Let’s now consider the merits or otherwise of the demands that the UK government launches a major fiscal stimulus in the autumn 2020, financed by QE. Assume that this is added to the £200 billion the BoE has already printed. Say £450 billion QE by the end of the 2020. Add this to the £375 billion from last time around. Say around 40% GDP. This is of course not the national debt. It is just that component of the national debt financed by QE. National debt may be significantly more than 100% GDP – perhaps 120%, or more if GDP contracts.

That last number (120%) is not in itself is not a particularly scary. It was exceeded for quite a lot of the period from 1945-1970. Yet in that period it was a very large but falling number. The question is whether now it is a very large and rising number. That in turn depends upon economic growth: the period 1945-70 was a golden age of economic growth, better than anything before or since in UK history and the debt could be comfortably covered by rising income, though it took the big inflation of the 1970s to write most of it off – defaulting implicitly. Remember too this was all managed under exchange controls.

That growth is unlikely to be the case now – unless the borrowing backs investments with high net present values (as the green recovery advocates claim). Although there is plenty of scope for a sharp bounce back from the lockdowns, the growth outlook for the UK and globally too is a depressing one. It already was in January 2020 before the lockdowns. China’s great economic motor of world economic expansion was already spluttering before the coronavirus came along, productivity is widely poor despite all the new technologies. There is little evidence, despite what all the lobbyists and activists say, that the UK is growing world class renewables energy companies that will produce lots of export earnings. Indeed, in the North Sea, the offshore wind industry is  to a significant degree “Made in China” and constructed largely by the European companies. There are virtually no UK world leading large renewables companies, despite all the subsidies. Renewables may be highly desirable to meet the UK’s unilaterally carbon targets, but they are not so far, the engine of economic export growth.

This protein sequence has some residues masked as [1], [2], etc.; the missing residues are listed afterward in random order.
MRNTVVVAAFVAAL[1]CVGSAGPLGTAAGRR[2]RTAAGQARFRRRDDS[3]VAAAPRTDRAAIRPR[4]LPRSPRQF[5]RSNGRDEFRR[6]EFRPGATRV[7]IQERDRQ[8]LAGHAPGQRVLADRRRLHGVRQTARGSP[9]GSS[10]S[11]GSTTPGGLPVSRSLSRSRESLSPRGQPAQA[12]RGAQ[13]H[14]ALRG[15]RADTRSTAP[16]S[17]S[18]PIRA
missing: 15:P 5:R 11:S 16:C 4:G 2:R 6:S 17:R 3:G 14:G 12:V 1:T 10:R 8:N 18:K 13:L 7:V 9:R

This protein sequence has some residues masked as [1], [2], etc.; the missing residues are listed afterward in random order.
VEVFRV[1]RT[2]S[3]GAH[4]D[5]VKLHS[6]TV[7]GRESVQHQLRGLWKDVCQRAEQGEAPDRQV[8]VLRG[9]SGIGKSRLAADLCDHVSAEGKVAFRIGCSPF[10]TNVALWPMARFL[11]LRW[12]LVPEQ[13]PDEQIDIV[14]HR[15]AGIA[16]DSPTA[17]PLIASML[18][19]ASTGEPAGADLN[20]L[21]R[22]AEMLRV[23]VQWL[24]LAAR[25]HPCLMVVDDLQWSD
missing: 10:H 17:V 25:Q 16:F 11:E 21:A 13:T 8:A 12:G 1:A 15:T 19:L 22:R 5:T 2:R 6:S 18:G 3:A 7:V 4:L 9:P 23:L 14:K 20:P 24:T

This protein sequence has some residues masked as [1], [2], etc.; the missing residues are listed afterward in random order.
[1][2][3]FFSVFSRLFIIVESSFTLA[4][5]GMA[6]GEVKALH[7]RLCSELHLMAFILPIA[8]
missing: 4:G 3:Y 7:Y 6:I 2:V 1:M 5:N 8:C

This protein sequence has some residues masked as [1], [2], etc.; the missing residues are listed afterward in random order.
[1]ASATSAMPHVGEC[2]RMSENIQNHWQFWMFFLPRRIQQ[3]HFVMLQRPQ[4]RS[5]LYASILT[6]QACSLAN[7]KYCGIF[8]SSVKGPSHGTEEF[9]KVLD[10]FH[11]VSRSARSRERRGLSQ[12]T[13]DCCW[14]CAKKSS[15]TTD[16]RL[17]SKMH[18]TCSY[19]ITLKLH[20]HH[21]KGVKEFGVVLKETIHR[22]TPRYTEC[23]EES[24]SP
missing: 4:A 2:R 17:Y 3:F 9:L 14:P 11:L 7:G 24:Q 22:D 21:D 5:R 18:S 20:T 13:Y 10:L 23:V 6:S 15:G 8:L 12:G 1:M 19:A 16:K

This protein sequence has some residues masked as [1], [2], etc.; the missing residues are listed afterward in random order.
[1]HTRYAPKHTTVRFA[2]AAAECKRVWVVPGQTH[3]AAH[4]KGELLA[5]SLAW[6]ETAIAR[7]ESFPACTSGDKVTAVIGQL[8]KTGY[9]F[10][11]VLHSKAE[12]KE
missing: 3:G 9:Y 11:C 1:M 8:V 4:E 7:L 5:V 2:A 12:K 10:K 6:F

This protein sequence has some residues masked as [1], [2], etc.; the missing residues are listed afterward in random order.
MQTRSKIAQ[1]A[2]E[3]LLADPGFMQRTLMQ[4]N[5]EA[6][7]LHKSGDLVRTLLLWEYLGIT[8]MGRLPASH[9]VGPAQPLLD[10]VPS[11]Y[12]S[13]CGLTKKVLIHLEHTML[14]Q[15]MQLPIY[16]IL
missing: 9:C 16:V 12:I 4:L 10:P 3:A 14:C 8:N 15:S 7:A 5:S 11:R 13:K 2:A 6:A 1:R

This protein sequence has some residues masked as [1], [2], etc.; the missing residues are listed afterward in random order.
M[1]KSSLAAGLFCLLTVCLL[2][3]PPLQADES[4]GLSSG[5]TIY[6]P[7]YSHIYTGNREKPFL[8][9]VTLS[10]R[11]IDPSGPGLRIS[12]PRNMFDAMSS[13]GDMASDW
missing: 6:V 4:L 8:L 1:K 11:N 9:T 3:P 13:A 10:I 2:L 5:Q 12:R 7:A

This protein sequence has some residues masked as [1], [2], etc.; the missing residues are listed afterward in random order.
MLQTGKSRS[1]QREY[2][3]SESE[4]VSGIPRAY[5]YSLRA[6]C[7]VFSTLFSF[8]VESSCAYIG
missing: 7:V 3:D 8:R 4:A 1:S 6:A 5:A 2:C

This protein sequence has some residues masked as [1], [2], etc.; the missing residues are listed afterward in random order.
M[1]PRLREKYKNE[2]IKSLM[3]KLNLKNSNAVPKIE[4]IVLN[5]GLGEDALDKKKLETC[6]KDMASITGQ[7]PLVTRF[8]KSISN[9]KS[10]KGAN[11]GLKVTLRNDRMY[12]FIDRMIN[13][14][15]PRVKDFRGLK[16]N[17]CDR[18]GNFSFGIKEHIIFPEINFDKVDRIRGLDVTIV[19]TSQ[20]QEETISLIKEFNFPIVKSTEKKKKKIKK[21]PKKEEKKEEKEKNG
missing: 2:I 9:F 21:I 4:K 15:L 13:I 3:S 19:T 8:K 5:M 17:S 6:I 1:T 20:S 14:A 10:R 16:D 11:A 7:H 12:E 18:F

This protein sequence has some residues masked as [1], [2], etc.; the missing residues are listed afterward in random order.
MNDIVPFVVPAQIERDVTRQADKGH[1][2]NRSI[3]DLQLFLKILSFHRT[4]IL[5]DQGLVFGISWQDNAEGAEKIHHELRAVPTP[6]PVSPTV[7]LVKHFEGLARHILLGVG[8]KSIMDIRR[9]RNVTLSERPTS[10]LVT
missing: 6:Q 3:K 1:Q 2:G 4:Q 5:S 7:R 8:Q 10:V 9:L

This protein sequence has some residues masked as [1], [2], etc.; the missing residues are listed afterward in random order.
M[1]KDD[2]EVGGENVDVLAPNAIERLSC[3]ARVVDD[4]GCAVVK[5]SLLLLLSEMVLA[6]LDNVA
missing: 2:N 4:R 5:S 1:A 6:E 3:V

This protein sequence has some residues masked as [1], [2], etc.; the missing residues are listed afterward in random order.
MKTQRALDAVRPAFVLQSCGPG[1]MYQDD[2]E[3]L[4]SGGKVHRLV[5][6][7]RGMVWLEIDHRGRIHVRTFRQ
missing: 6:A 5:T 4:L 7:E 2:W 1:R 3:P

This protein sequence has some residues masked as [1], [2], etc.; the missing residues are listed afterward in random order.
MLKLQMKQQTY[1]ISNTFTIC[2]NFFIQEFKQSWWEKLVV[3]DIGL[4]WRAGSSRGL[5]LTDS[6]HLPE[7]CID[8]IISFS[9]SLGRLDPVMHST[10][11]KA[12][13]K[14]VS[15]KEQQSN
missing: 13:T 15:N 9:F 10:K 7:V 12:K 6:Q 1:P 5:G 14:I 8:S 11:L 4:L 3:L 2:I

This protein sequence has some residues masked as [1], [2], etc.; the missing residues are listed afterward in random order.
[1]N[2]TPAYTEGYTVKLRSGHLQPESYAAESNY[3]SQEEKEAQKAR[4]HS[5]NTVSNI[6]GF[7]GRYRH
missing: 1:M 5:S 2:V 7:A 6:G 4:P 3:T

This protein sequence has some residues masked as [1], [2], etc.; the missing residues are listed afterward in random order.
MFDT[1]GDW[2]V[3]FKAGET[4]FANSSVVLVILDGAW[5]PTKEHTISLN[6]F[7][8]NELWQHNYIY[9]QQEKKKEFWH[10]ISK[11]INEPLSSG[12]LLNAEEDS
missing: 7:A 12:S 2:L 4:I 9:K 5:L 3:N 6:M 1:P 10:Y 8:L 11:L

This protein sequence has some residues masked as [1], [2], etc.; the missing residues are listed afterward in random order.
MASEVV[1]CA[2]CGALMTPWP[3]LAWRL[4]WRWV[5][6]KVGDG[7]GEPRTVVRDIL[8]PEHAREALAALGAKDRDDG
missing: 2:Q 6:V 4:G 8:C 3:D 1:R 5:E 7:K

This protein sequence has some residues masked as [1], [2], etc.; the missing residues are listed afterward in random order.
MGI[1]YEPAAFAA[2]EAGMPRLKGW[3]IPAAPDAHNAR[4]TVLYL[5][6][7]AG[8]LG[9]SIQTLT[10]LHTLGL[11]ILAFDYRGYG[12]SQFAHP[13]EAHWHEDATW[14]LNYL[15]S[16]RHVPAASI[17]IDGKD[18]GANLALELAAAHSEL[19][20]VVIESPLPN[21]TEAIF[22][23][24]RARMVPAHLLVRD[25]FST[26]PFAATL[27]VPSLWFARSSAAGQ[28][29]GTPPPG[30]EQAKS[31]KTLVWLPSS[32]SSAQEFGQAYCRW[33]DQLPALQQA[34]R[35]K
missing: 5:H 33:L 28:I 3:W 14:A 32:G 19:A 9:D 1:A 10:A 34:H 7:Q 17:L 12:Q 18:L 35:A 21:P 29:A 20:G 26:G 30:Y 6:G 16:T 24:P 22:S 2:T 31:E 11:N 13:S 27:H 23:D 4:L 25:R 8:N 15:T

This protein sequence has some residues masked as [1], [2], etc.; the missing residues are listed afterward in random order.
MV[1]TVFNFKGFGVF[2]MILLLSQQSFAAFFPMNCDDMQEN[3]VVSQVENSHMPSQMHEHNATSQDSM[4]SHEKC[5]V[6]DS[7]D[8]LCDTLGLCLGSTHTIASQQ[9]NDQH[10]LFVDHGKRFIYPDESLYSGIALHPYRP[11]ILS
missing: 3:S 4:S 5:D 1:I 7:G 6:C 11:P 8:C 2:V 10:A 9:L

This leads to a central challenge to those who advocate another debt-driven investment stimulus: how exactly is the investment going to produce export earnings for a smaller open economy like the UK? If it is the case that there are lots of high return investments in the UK, and these opportunities are better here than in competing countries elsewhere, then the investment case is clear. But where is the evidence? And, more revealing, why do the advocates want governments to raise the money to pay for these apparently high return investments, when if they are so good the private sector should be jumping at the chances?

Rather what the advocates of a new stimulus want is something rather different. They want investments to address the degrading of our natural environment, the reduction of UK territorial carbon emissions, more health and more social care and greater infrastructures. The key point is that these are to maintain and enhance our standards of living, and to deal with the pollution we are causing and the neglect of our public services.